Skip to comments.How Chinese Baseball Came to North Texas
Posted on 09/12/2018 10:27:15 PM PDT by thecodont
No one knows the Texas AirHogs quite like Larry Green. Over the teams eleven seasons playing baseball, the 61-year-old Green has missed only five home games in Grand Prairie...
The Texas AirHogs are members of the American Association of Independent Professional Baseball, a federation of twelve, mostly Midwestern, teams unaffiliated with Major League Baseball. Inning breaks are punctuated with water-balloon-toss competitions and mascot races. The level of play is good, but with more overthrows and rundowns than youd find on an average night at a big-league ballpark. Admission starts at $8 for adults, the parking is free and convenient, and season-ticket holders like Green and his roommate, Sharen Norton, get treated like big-shots. The AirHogs general manager, J.T. Onyett, visits the pair every game and sometimes offers up the VIP amenities. When the temperature crept to 110 degrees earlier this summer, the AirHogs staff ushered Green, Norton, and a few of their friends up to a vacant air-conditioned luxury suite. I love the Rangers, Norton, a 62-year-old grandmother says. But would they do that?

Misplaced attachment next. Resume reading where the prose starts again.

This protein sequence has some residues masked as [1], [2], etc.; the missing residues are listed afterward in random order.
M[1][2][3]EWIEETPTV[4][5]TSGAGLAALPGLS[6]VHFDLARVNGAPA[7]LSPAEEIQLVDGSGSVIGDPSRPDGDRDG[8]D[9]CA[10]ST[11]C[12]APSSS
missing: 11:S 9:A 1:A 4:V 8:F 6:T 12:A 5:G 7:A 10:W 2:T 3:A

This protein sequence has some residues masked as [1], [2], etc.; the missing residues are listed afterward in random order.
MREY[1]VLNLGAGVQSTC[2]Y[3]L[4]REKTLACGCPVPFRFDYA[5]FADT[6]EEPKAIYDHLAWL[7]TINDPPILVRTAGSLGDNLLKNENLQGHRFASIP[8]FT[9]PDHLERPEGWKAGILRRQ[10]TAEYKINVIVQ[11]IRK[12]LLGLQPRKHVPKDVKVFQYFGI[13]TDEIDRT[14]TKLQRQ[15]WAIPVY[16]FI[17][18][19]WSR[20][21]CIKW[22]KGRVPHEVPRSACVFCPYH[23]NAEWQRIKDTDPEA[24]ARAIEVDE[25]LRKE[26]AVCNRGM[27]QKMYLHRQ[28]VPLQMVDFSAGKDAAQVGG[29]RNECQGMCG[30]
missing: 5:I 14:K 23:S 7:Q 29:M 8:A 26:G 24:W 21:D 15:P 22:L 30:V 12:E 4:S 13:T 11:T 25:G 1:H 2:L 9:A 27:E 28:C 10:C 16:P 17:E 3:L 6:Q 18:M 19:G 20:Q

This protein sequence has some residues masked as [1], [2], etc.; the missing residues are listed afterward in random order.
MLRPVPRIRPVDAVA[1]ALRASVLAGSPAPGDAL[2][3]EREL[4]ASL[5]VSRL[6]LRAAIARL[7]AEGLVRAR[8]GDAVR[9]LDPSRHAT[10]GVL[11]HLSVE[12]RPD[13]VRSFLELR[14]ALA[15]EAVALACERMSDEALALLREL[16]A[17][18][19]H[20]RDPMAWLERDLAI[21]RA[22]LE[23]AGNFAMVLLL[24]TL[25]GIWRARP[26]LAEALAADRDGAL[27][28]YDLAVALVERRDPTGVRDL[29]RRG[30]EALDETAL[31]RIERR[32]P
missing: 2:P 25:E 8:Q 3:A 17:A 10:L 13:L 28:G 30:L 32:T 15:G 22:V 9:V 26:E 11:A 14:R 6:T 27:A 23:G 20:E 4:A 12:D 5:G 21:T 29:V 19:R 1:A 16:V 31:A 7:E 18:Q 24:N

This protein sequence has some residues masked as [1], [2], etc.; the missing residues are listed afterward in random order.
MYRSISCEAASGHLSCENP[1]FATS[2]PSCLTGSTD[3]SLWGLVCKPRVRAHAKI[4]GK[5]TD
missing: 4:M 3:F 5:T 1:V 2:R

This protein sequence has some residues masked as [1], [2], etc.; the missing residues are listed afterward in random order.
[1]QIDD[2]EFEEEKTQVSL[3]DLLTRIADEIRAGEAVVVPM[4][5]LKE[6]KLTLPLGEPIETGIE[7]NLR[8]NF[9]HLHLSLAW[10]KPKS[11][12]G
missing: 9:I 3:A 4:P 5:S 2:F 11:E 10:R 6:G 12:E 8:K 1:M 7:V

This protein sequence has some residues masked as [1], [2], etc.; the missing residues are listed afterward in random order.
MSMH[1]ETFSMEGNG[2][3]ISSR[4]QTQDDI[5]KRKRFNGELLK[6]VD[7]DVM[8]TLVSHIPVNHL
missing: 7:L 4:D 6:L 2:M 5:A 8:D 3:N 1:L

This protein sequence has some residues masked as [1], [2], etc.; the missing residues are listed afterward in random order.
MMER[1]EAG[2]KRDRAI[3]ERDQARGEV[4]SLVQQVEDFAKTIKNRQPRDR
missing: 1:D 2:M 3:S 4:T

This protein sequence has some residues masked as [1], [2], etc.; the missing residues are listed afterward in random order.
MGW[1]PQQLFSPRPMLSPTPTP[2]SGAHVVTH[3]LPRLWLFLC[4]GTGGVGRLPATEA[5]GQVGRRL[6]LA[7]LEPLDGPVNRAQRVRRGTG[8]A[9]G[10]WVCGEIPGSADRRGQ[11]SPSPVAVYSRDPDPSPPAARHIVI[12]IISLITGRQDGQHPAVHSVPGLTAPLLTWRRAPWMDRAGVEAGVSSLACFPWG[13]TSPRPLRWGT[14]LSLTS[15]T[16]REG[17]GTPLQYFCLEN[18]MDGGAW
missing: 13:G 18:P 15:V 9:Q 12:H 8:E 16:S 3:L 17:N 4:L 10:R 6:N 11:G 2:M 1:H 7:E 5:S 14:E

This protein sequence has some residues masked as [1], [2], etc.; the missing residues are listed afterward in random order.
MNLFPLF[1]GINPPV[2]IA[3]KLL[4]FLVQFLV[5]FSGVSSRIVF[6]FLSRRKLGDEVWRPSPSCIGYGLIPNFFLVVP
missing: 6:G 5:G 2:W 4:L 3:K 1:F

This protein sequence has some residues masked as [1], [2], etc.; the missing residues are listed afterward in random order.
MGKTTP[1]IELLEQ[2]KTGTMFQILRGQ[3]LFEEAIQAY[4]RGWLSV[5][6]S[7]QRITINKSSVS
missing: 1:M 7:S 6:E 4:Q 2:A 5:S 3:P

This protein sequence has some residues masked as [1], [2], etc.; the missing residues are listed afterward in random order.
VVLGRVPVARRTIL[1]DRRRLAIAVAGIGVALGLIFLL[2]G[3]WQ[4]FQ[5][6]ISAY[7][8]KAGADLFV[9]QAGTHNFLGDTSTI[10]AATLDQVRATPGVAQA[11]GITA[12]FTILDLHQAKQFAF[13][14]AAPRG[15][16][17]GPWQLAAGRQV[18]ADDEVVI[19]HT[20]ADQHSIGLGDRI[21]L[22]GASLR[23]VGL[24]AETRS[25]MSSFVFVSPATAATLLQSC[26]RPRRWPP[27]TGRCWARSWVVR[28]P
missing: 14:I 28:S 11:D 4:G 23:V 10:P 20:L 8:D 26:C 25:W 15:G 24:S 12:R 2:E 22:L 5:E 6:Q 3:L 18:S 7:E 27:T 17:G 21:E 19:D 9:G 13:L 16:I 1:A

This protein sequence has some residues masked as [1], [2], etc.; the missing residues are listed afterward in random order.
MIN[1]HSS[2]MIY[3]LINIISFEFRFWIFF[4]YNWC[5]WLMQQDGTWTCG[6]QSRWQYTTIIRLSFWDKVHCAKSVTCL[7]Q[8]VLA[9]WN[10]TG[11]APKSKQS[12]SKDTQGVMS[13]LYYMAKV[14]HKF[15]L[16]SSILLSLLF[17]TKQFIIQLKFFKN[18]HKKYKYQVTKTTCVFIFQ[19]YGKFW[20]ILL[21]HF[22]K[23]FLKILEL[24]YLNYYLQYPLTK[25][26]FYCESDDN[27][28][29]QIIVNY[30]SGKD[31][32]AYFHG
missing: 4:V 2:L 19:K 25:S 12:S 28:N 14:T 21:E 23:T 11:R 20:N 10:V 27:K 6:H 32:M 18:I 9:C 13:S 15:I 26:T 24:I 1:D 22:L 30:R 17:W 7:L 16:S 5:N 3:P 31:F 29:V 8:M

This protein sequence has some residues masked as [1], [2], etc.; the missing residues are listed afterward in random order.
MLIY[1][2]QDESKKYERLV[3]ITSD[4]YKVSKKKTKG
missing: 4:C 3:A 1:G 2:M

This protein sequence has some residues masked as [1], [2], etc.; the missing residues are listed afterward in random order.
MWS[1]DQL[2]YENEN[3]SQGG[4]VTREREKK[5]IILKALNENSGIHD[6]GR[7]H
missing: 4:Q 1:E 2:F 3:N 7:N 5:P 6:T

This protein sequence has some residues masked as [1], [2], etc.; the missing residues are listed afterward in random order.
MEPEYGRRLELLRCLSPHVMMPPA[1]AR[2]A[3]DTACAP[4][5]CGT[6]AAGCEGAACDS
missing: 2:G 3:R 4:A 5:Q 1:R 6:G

Almost everything about the AirHogs existence feels folksy and draped in Americana. So it came as a surprise to the teams small group of season-ticket holders when, at a meet-and-greet with team executives before the start of the season, Onyett told them that their little hometown ball club would be undergoing a first-of-its-kind experiment. Instead of fielding a typical American Association team of fringe prospects, has-been minor leaguers, and guys trying for one last shot at The Show, the 2018 AirHogs would, in effect, lease out the majority of their roster to players from the Chinese national baseball team. Ten veteran non-Chinese prosfive pitchers and five position playerswould supplement the national team squad, acting as on-field ringers and off-field mentors.
(Excerpt) Read more at texasmonthly.com ...
[The teams thirty Chinese players would be leaving two days later for the Asian Games in Indonesia, where they have so far crushed Thailand and Pakistan and lost to Japan by a score of 17-2 .]
As someone who spent his career building organizations from the ground up, I always enjoy watching others who are pioneering. I was ignorant of the nascent Chinese efforts in baseball--although surely not of numerous other endeavors--so I'll now be keeping an eye on them. But, how is it they haven't hired Bobby Valentine?
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